The Algona Upper Des Moines from Algona, Iowa on August 6, 1946 · Page 10
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The Algona Upper Des Moines from Algona, Iowa · Page 10

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Algona, Iowa
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Tuesday, August 6, 1946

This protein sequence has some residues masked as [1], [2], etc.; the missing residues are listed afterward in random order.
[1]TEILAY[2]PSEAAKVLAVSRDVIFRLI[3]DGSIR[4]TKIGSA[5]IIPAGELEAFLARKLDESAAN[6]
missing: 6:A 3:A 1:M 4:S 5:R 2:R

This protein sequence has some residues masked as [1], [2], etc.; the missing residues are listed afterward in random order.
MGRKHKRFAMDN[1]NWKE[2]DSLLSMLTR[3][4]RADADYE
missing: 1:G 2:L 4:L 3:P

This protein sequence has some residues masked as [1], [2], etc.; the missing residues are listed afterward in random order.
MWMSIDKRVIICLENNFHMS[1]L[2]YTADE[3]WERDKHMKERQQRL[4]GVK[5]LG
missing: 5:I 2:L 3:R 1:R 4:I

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r '» •"">.* r PAflfi TWO. ALGONA tippet Beg $tomes 9 North Dodge Street—Phones 16-17 J. W. HAGGARD St R. B. WALLER, Publishers Entered as Second Class Matter at the Postolflce at Algona, Iowa, under act of Congress of March 3, 1879. Issued Weekly. NATIONAL €DITORIAU, SSOCIATIOM National Advertising Representative: National -Advertising Service, 188 W. Randolph St., Chicago. SUBSCRIPTION RATES IN KOSSUTH CO. One Year ( in advance $2.50 Upper Des Moines and Kossulh County Advance in combination, per year $4.0!) Single Copies 7c SUBSCRIPTION RATES OUTSIDE KOSSUTH One Year, in advance $3.00 Upper Des Moines and Kossulh County Advance in combination, one year $5.00 No subscription less than 6 months. ADVERTISING RATES Display Advertising, per inch 42c OFFICIAL CITY AND COUNTY NEWSPAPER Editorial By .1. W. Haggard Government Wastefulness Down at Atlanta, Georgia, is a sample of the wastefulness of government after the war as well as during the war. During the urgencies of active •warfare it is perhaps necessary to totally disregard the cost,, of war material of all kinds. The point is then to get, tine material in action as quickly as possible without regard to cost. The Atlanta Jornal printed a picture of some forty thousand •.stall' automobiles purchased during the war for the use of officers and now parked at Conlcy Depot near Atlanta, where they have stood for the past year or more, slowly rotting away. They are standing in mud without having any covering and seemingly forgotten by everone but a crew of 276 caretakers who have nothing to do but see that no one steals the cars, and drink the hillbilly whiskey prevalent in the south, at the same time drawing {,'ood salaries. The Journal says army sedans are resting on flat tires. No 'Vehicles are blocked up to prevent tires from rotting. Many windows are missing and the car upholstery is fast rotting from the rain. Cars with no more than 4,000 miles on their speedometers are caked with rust. At San Antonio, Texas, after the last war this writer personally inspected some 25,000 trucks, which stood out in the open field for at least two years without covering. Just what became of them we never learned. But apparently they were a total loss. Such reckless waste is no great help in canvassing people to buy bonds and pay inflated taxes. "Kill 'Em," Say the Children It seems that even the school childreruof this country; are demanding the death penalty lor .the German leaders how on trial at Nuerriburg, Germany, who will undoubtedly be convicted of not only causing the war but taking an actiye hand in the bloody butchery of their prisoners. -Last week the DCS Moines Register in their "What Do You Think" column interviewed six persons of various ages, four of them apparently still in the grade .schools. Here is what one of the children, Barbara Gust, 16 years old, says: "Kill them all. Anyone who starts a war doesn't deserve to live and they started the war." Anotiher girl, Ora Dudley, only fifteen years old, says: "Yes, I think they should be punished and imprisonment isn't severe enougti. I don't think ordinary shooting would be severe enough either." Thomas Brooks, a little sixteen year old boy, says: "Yes, kill 'em. They have killed a lot themselves or ordered them killed. They are worse than ordinary criminals because they caused mass murder. I believe in a life for a life." Russell Crawford, another 16- year-old boy says: "If they are the ones who gave the orders that caused others to be killed then they should be shot." Phil Stover, a young student of 23 says: "Sure, shoot them. There is no reason for giving them any leinency that I know of. They caused the whole war and death isn't too -big a price for those to pay who cause war." Frank Larson, a man of 38, joined in the general verdict, and said: "If it had been one of us we'd have been shot immediately without any trial. They're no better than we are. They should die." The verdict of these six young people was unanimous in agreement that the death penalty should be given all convicted. It seems that when even the young children would gladly demand the blood of the guilty Germans, it might easily be supposed that this country would be unanimously with them. Of course the younger folks mostly seem to be more hard-hearted than older people who have passed through their own troubles and have learned that sometimes it is better to exercise compassion than to demand blood for blood. However, as soft-hearted us we are, we are ready to join the verdict of the young folks in demanding the death penalty to those found guilty of the terrible butchery, perpetrated by these German monsters. Be Tolerant One of this writer's pet beliefs is tolerance of other people and their 'beliefs and failings. In our cpinion it is the best of all religions. Many years ago we realized that although we thought we knew U all, it gradually dawned upon us that no one person in this world knows everything, and we have humbily consented to take a back seat and listen to other great minds, some of whom might be wrong perhaps, tout many of them deriding scornfully anything that conflicted with their beliefs. It is our considered opinion that that idea is directly contrary,ot the religion of Jesus Christ, and many church members are the worst offenders b.y their intolerance. The other day- we noted in the exchanges a definition of "tolerance" which we particularly liked. Here it is: "To -be able to see things from another's viewpoint—to let people be happy in their own way—to refrain from bias and bigotry with regard to the other fellow's religious belief—to listen to opposite political or social viewpoints without trying to convert the other 'fellow to your way of thinking—to realize that none of us is perfect and that you, too, have many personal faults and even offensive habits— to concede a fair and impartial trial to a criminal »r any enemy^-that's tolerance." Last Straw We have for a long time Jiad an Inward foreboding that hefe was something wrong with our domestic economy, and while we could not exactly put our finger on the sore spot, the "real cause of the aforesaid "foreboding" developed last Week when, it was officially announced that the country is Short some 7,800,000 diapers a month and that the poor babies are short just that many and will have to learn to go without that essential garment for the protection of clothes 'and bed clothes. Of course it will save their mamas a lot of changing, mid the poor babies will have to learn to control themselves. But really aside from all joking it is 5;iid that the scarcity is so acute that the Cotton Textile Institute has appealed to the civilian production administration to grant price incentives to Improve the supply. Things were bad enough three years ago before the war production board took steps lo boost the production, but the situation is worse now. It is said that there are a lot mdre babies now than 'during the war and material for home-made diapers are lacking. Two national diaper services have had to service 132,000 babies ir. 1845. No service has enough diapers for its needs and all said they were unable to service hospitals and other institutions adequately. Certain it is that this terrible diaper shortage coming in the midst of our quart-els with Russia, and the anxiety-feU about the tests of the atomic bomb, may, of itself be the last straw in the breaking down of all civilization. The late President Roosevelt escaped a lot of trouble. How About Coming to Life? Algona could stand a little waking up! Those of us who live here know full well that we are most fortunate in many ways, but we are not being very wise if AVC allow ourselves to fall into a rut of inactivity, and wash our hands of any interest in civic affairs and improvements. The City of Algona can thank much of its progress on the accident of geography, which finds us situated at the hub of a wide area and the Idrg- est city for many miles around. None of us here today had anything to do with this, however; it just happened. Our own job is to take this accident, and our own good fortune, and develop the situation as it should be developed. We have an above-a-verage city council at the present time, we have a very lively Junior Chamber of Commerce fairly bursting at the seams to engage in progressive activities. We have the structure and financial setup for a Chamber of Commerce that could and should be outstanding. But somehow, with all of these, there are many things left undone. A municipal sewage disposal plant has been hanging fire for a long time. We need one, and it is our duty to encourage the.city council in carrying through this project when materials are available. We need a definite street widening program, and street improvements of a permanent nature. We can't do it all at once, but we need a plan. We need a municipal garbage collection system; the present inadequate setup is really a relic of dtfys when the plumbing was outside. Perhaps the work of the planning engineers will present an organized program for accomplishing some of these things. Algona needs room to expand; the land is available, but various factors of zoning need to be accomplished "first. - '• We'Vjsat l>y and, watch'ed' aj manufacturer 01 automobile seat covers come to Algona/^tell us he wants to operate a plant here, and then go over to Sheldon where the firm will begin operations September 1. We failed miserably to grasp the opportunity offered when an overall manufacturer came to us and said he wanted to establish a plant here. The plant will soon be in operation at New Hampton, where the firemen's auditorium building was rent, ed for the. purpose. There have been other similar instances; these are the most recent. True, we have no buildings available for such purposes. But neither do we act ds though we wanted such industry, nor do we go out of our way to try and solve the problem. We realize that our own city is one of the finest for its size in the mid-west, but we are making a big mistake if we allow ourselves to be lulled to sleep in matters of progress, and to be too self- satisfied. The early day settlers of this community had a goal and a vision that enables us to benefit today; we owe it to them, ourselves and those who ccme after us to continue with a consistent and ef. 1'ective program of advancement R. B. W. Vets Not All Loafers The impression seems to be getting around that the word "veteran" and "loafer" are synono- mous. ' There was a period of several months when a large bulk of service men returned home and found that some kind-hearted individuals had set up a 820 a week unemployment bonus, and the vets, not being total losses mentally, walked up and took the $20 and some still are. The veterans themselves didn't set up this system, but when they found out about it they naturally took advantage of the situation. Now comes the quarterly,report of the office o.f war mobilization which shows that at the end of the month of May eight out of every ten veterans of World War II had already found jobs or had re. turned to school. Of the two out of ten listed as doing nothing, many were waiting for schools to open or to get into schools, or were waiting for a particular job to open. Also, from February on, the report shows that more vets were getting jobs than were being demobilized, which should stop some of this'loose talk about the vets "don't want to go back to work." Perhaps there are some vets who think that the country owes them a living. But there are others who welcome a little rest and a chance to look around a bit, and they are certainly entitled to do so. The few vets who really are loafers are certainly not typical of the American men who fought and won the war. And the re-employment figures prove the point. R. B. W, A $12,000 jewelry theft in a New York home was reported. Even the burglars are breaking into society.—The Carroll Daily Times-Herald. Congressional commitee Recommendation to President Truman: We should say frankly that here, as there, wealth is produced only by work and that if supplies or credits are furnished, repayments must be assured. Farimont (Minn.) Sentinel: Do you realize that you are living in an entirely new world than the one that existed before Dec. 7, 1941? If not, you'd better get some one to wake you up. It's a new world you are a part of, a new world that must be built on the ruins of the old. That goes for the U. S. A. as truly as it does for Germany and Japan. Nexft time Reman Waldera will know better than to brag about his earlier days in the harvest fields of North Dakota. Seems that Waldera was telling Harlan Frankl, his neighbor on one side, and Billy Barry, Jr., his 1 neighbor on the other, ; of his handiness around threshing time . . . Frankl' listened and finally told Waldera he didn't think he was as good as he made* out, and if he was lo prove it by going out to Frankl's . farm, where threshing was in progress ... so, as a result, the S. & L. manager spent Monday and Tuesday in the fields, and he really knows his stuff ... it might be added, however, that Barry, kept mum and didn't get roped into the deal. * * * Les Kinyon must have been grdatly surprised lo read a couple of weeks ago that he had just given birth ip a baby girl in a local hos- lital ... of course it should have been Mrs. Les Kinyon. * * * Hex Taylor started j Jhe- fad and now there are several of these little motor scooters running around ... not a bad idea, either. ,.{'..':[ ' * * * . The way some of these gravel truck drivers ' barge around on country roads it's a wonder there aren't a dozen people" dead by this time . . . on? frirrhe'r reports that when he gels' ready lo leave his farm lie waits until he thinks all the trucks are. by his place before he makes a dash for the nearest pavement . . . another farm wife, tells us thai she has watched several of these trucks praclicaly slake road races down narrow county roads with full loads of gravel. * * * Speaking of driving, etc., one local young man drove his coupe to the wedding of a friend, and took four other well wishers along, with two of them riding in the rear compartment . . .; came a jolt on the highway and Ihe back end cover dropped down tight . ., the three in front rode merrily on oblivious to the distress of the two in -the rear for some miles, but they, : !were finaly rescued, sweaty and' semi- smothered, but suffering no ser- oius ill effects. * » * And then there is the local young man who promised, before * 'starting on his vacation, trial he would "have one", for"'fits boss when he got to the/vacation spot . . . several days later Ihe boss had a telephone call, long distance, from Wisconsin . . . "Say, what kind of a drink did you want me to have for you," asked a voice over the phone * * » Fred Timm just shakes his head ... he can't imagine how fate should be so unkind as lo have a surveyor's rod, about'' as thick as your finger, being used by..Lewis Ferguson, poke down into the ground «nd. go right along through an underground telephone cable—also about as big as your finged ... but thal's whal happened rccenlly. * » * We • told you about the high school girl wilh a dozen piclures of Van Johnson on the wall of her room, bul il seems she's a piker compared to Maxine Reimers, who they tell us ,has ALL her walls and even the' 'ceiling of her room covered with pic- tures of handsbrne movie actors. Next time ** * ttafoid Blinkmah sends a youngster over to our office on Tuesday afternoon for a paper he'll be more cautious . . . last Tuesday afternoon ,we were short-handed, needed a youngster badly ;to help get papers to the postofflce about this time Kill Kinsey, who has been doing odd jobs at Harold's, walked in for a paper . . . whiskl and, Clem Erlandef had Bill in tow and into the press'room in nothing flat, then personally delivered Harold a paper and told him what had happened. And Bill, in the 'meantime,' had two jobs at once. ( * -* - * John Kirk Isn't the Hardest hitting golfer, Or the most sen- astional in this vicinity, but just let us warn you now that you'll go a long way before you find anyone whoso accuracy is more consistent . . . especially when bingle, bangle, bungle is involv ed. * * * WEEKLY PUZZLE! Several farmers • are reported to have oeen spotted with bright, red finger ndil polish on .their nails, and we're trying to figure it out . June Corey says it's good for chigger bites, tout chiggers don't bite finger nails, do they? » * * That story you may hare read recently,.>written and printed'in a Boston paper, and reprinted in a Des Moines paper, was lifted almost line for line from the booklet on Iowa distributed by the state this last spring . . . that reporter could have written the story anywhere, without ever having crossed the Iowa boundary. * * * You won't be seeing Doc Cretzmeyer or his cigar around for a couple of weeks . , . Doc and Mrs. C. and Jane left Monday for Philadelphia to visit Chuck, now an interne in a hospital there. • * * * A couple of weeks ago this paper carried an item in the cartoon series, "lo'wa Oddities/' pertaining to the first mail catcher I developNSfl (JMSufertalP, fdf n*, mail sacks without stW ng a traltt- 1 . ,' seems that tfte fbhtt Lawrence mentioned asi the Iftvefttof. WAS the .father of Mft. Maude Free 'of Algdha, • ' + * * When ii cbmes io emulating Dagwood and his famous collection of foodstuffs, we submit the name of fit, W/ Miller ... you might >not think that a county attorney gives a darn about such thiflgs, but the other afternoon, with Mrs. Miller and their baby daughter visiting in Owatonna, Minn., H, W. invited two friends down- for an afternoon smack , , i out came cheese, onions, tomatoes cra s, two kinds of sausage, jam, ckers, butter and a few othbr odds and ends. .. which^ explains why supper that evening was an unexciting event H. W. slings that stuff around like an expert, and made the guests feel so useless they stacked up the dishes, * which I bet they never do' at home. * * * You'd be surprised to; know that Ko'ssuth couniy has a number of real camera fans, and several that have more than ordinary equipment. Al Missal u at Titonka has four differen cameras, and Lestef Jenson from North of Fenton has Ihree cam eras, including a Sp^eed Graphic It's' a good hobby. And while we're on camera lalk ... * * * Famous Last Ljnei Many , a girl with a negative personality can be developed in a dark, room. Wilhelmi Family , Of Wesley On Trip To Niagara, Canada Wesley: Mr. and Mrs. Roman 'Wilhelmi and two children Da vid and Joan and his folks, the Frank" Wilhelmis of Bancroft lef Saturday for a two weeks sight seeing trip to Michigan, Niagara Falls,, and Canada.. They wil visit his sister and family ai Harbor Beach, Mich, Stanley Studer will look after things hte Wilhelmi farm home. $2,000,000.00 worth of prize Horses, Cat t!o M Shcc|), Swlno from 20 states. MUge Flower and Garden Show-State Worn- i'isn ana uame —<•§•«» "*•; i"j*y- ii:s,S"" 1 "'T'HBiu$ semis CENTURY Vets Getting Good Service Thru Office Veterans in small towns and rural districts of this area are jetting more personal service Erom the Veterans Administration than at any time in its his- :ory, according to J. L. Misbach, ocal contact representative for u~ VA. You Are Invited To Attend The Organ- izattion Meeting Of The KossutH League, To Be Held At 9 P.M. TUESDAY, AUGUST 13 In The Office Of Dr. Thissen Over The S. & L. Store. IOWA'S Peerless Coal We have cars of pur Famous Peerless Coal coming in soon. Also have other lump coals on the road now". Better call in today, so we can $11 your bin as fast as cars arrive, ' ••'.. ' Phone 256 Movable Chicken Roosts Made on an entirely new principle. Will accommodate 110 hens in 15 sq. ft,' floor space, Allows more light in the chicken house, Easily Moved Easily Cleaned Constructed of stee! and wood, Chickens rest cpnv fortably on new type of roost, See it on Botsford Lumber Co. JIM POCH. Oats - Oats - Oats We have a surplus of OATS. Hundreds of you Feeders in this territory know what can"be done with jrafor UNPROVED TANVILAC and OATS. Which Way Are You Going To Feed? Corn and Supplement 7 bu. corn at $1.90 $13.30 50 <lb. supplement at |5 cwt Total „ Oats and Tanvilac 10 bu. oats at 68c $6.80'' 10 Ibs. Tanvilac...].. ,1.18 ".37 Makes a difference of $7.45 i of pork. Anothejr Way To Produce CheafPferk Is To Feed In A Self Feeder TAKE: , 50 bu. Oats (1600 Ibs.) at 68c $34.00' 13% Alfalfa Meal (300 Ibs.) at $3 cwt... 9.00 100 Ibs. Tanvilac Culture Base..... ..11.80 30 Ibs. Tanvilized Mineral .....:... 2.10 Grinding-..:......... 1.60 Total Cost of 2030 Ibs. Feed..: $58.50 THINK OF IT! A Balanced Ration for Growing Pigs at Less Than $3 per cwt. ; . Try It For Two Weeks And You Will Be Convinced! ^ TANVILAC CULTURE BASE Is th EQUIVALENT in RIBOFLAVIN CON- ITENT of 300 Ibs. of Dried Milk Don't Neglect Those Chickens and Laying Hens f Mix 5% TANVILAC CULTURE BASE in Your Formula and WATCII RESULTS The following Dealers canfeupply TANVILAC PRODUCTS or will furnish FEEDS Tbuilt with TANVILAC CULTURES, Algona Flour & Feed Co., , Irvington Coop. Elev. Co, Algona, Iowa Hamilton Hatchery. Bancroft. Iowa Becker Feed Mill, Bancroft, Iowa Hurt Coop. Elevator Co., Burt, Iowa Farmers Elevator Cp.» , Bode, Iowa • ' ' Cylinder Cpop, Elevator po., Cylinder, Iowa Harold Ox ley, ConvJUi, lows Jpwa Farmer* $lev»tor <?9-. Lpdyard. town 4, £. ScUsegl Feed , Lakow Iowa Cone Bock Coop. Pxch., ' Lone Bock, Iowa Frank Sauford, LuVerne, la, Farmers EJevjitQr CQ., ~ • - Jowa. > City, Jow* Farmers Elevator. Elmore, Mln», Jlobartqn Coop. Elev, Co., Grain Co- Tnor, Iowa T*eft,jH8i M ,- /-» „.-,... Di J*w* ,.i •'./-.Walter Steven, salesman, Wesley territory, " „ Farmers Elevatpr Co,, Fcnton, Iowa Join's Feed SfWI, te. lw» V Coon E|ev RALPH TICE, Distr.